What Is a Betamethasone Injection?

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  • Written By: S.J. Merens
  • Edited By: A. Joseph
  • Last Modified Date: 29 March 2020
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The body normally maintains a certain level of natural corticosteroid hormones. These hormones are produced by the adrenal glands and have many essential functions, including regulating immune response and reducing inflammation. When corticosteroid levels drop too low or when serious inflammation develops, a doctor might prescribe an injection of betamethasone. This medication is a synthetic corticosteroid.

Although betamethasone and other corticosteroids might be referred to simply as steroids, they differ from anabolic steroids that are used to boost muscle mass and enhance athletic ability. Anabolic steroids are similar to androgens, or male hormones. Corticosteroids, in contrast, are similar to the hormone cortisol.

A betamethasone injection might contain betamethasone sodium phosphate alone or in combination with betamethasone acetate. Both are odorless white powders that have different levels of solubility in various types of fluid. Betamethasone sodium phosphate is very soluble in water, so it works quickly. The corticosteroid betamethasone acetate is only slightly soluble in water, so it provides longer-lasting effectiveness.

Levels of natural corticosteroids might become too low because of various health conditions. People who have Addison’s disease and those who have had their adrenal glands removed, for example, take medication to maintain proper corticosteroid levels. A sudden significant drop in corticosteroid levels might occur in these individuals during stress caused by injury, infection or psychological trauma. The plunge in corticosteroid levels might lead to shock and become life-threatening. A betamethasone injection can rapidly return corticosteroid levels to normal.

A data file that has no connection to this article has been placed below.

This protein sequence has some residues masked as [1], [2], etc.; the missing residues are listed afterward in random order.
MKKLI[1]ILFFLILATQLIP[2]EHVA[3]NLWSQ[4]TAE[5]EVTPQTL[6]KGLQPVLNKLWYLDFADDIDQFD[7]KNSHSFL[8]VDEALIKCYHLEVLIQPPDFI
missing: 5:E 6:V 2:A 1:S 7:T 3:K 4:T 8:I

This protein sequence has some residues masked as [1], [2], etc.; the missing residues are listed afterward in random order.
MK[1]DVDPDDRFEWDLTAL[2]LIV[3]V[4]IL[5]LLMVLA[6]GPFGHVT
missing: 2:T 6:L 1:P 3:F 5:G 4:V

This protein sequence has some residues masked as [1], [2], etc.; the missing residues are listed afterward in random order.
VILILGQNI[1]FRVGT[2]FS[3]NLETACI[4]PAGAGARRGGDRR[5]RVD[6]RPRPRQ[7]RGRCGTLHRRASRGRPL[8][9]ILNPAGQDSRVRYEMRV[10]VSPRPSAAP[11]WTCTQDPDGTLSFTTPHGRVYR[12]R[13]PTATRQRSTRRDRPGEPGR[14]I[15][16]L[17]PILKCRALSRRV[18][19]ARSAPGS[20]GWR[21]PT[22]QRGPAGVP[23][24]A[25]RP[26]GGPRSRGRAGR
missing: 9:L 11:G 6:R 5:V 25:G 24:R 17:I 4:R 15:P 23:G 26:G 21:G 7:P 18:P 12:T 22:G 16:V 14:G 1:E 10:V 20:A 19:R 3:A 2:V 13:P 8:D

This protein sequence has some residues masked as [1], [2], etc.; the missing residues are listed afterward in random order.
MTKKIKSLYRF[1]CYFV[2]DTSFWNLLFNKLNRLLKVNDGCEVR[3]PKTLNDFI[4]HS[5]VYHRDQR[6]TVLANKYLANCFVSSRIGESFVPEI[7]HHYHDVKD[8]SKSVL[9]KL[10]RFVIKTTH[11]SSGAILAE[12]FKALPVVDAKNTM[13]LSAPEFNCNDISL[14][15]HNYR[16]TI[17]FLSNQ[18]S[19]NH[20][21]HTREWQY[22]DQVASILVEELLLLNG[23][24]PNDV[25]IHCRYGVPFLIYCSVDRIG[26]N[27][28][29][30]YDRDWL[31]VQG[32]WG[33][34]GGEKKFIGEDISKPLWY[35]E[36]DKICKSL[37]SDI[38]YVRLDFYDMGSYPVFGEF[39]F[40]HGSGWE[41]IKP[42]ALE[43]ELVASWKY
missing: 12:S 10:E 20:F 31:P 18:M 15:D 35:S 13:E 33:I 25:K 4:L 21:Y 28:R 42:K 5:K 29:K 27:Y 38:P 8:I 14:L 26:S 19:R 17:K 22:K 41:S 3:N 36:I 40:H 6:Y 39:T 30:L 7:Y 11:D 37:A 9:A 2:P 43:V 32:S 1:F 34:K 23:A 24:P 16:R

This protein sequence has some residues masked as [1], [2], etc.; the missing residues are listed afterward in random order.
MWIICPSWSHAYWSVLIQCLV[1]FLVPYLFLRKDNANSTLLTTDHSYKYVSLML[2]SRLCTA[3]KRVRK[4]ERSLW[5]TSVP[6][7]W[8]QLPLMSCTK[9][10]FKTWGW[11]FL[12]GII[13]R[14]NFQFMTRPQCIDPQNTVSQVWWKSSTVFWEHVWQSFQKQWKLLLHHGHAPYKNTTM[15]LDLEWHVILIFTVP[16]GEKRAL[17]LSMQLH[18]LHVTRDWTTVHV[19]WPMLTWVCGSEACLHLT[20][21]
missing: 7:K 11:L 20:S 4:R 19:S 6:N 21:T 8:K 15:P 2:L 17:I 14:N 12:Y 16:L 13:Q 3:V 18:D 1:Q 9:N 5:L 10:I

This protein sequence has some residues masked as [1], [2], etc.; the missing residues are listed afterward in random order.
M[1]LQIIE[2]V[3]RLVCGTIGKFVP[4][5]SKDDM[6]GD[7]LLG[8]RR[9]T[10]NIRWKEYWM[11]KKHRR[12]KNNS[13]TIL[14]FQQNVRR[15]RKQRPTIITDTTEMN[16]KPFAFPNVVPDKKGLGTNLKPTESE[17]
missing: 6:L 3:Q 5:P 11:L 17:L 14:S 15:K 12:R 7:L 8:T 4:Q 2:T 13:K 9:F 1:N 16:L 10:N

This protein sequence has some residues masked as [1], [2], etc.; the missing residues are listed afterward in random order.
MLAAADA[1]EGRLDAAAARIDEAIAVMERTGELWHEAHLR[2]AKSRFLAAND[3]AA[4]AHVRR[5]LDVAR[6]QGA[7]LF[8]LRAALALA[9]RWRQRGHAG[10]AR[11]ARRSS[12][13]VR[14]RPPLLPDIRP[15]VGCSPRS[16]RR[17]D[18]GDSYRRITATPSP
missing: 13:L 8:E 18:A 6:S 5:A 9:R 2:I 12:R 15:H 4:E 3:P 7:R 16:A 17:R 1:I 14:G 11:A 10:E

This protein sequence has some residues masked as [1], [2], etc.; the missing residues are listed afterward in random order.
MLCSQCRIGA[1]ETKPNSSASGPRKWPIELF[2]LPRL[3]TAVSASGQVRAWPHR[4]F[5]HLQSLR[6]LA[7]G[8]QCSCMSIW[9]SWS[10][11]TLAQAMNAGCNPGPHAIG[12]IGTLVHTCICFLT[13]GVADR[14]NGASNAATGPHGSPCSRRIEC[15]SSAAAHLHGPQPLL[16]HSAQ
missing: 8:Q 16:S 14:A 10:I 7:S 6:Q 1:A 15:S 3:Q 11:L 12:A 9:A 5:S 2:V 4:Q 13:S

Corticosteroid hormones also control inflammation. A betamethasone injection helps reduce severe inflammation in autoimmune disorders such as rheumatoid arthritis, ulcerative colitis, lupus and multiple sclerosis. In addition, these injections are helpful for treating severe skin diseases such as Stevens-Johnson syndrome and conditions that cause eye inflammation. A bethametasone injection can resolve a serious asthma attack or a severe allergic reaction that causes serious difficulty breathing.

Doctors sometimes inject betamethasone into a specific area of inflamed tissue. The treatment reduces inflammation that is caused by conditions such as bursitis, tennis elbow, tendinitis and tenosynovitis, which involves inflammation of the sheath surrounding a tendon. Reducing this inflammation decreases pain and allows for better function of the affected area.

Patients usually receive a betamethasone injection in a medical setting, but some do take their own injections at home. Individuals who receive this medicine, particularly on a regular basis, must be aware of the many possible side effects associated with this powerful medication. Examples include weakened resistance to infections, changes in appetite, fluid retention and a rounded face. The injections also have negative interactions with numerous other medications, and certain health conditions make taking this corticosteroid inadvisable.


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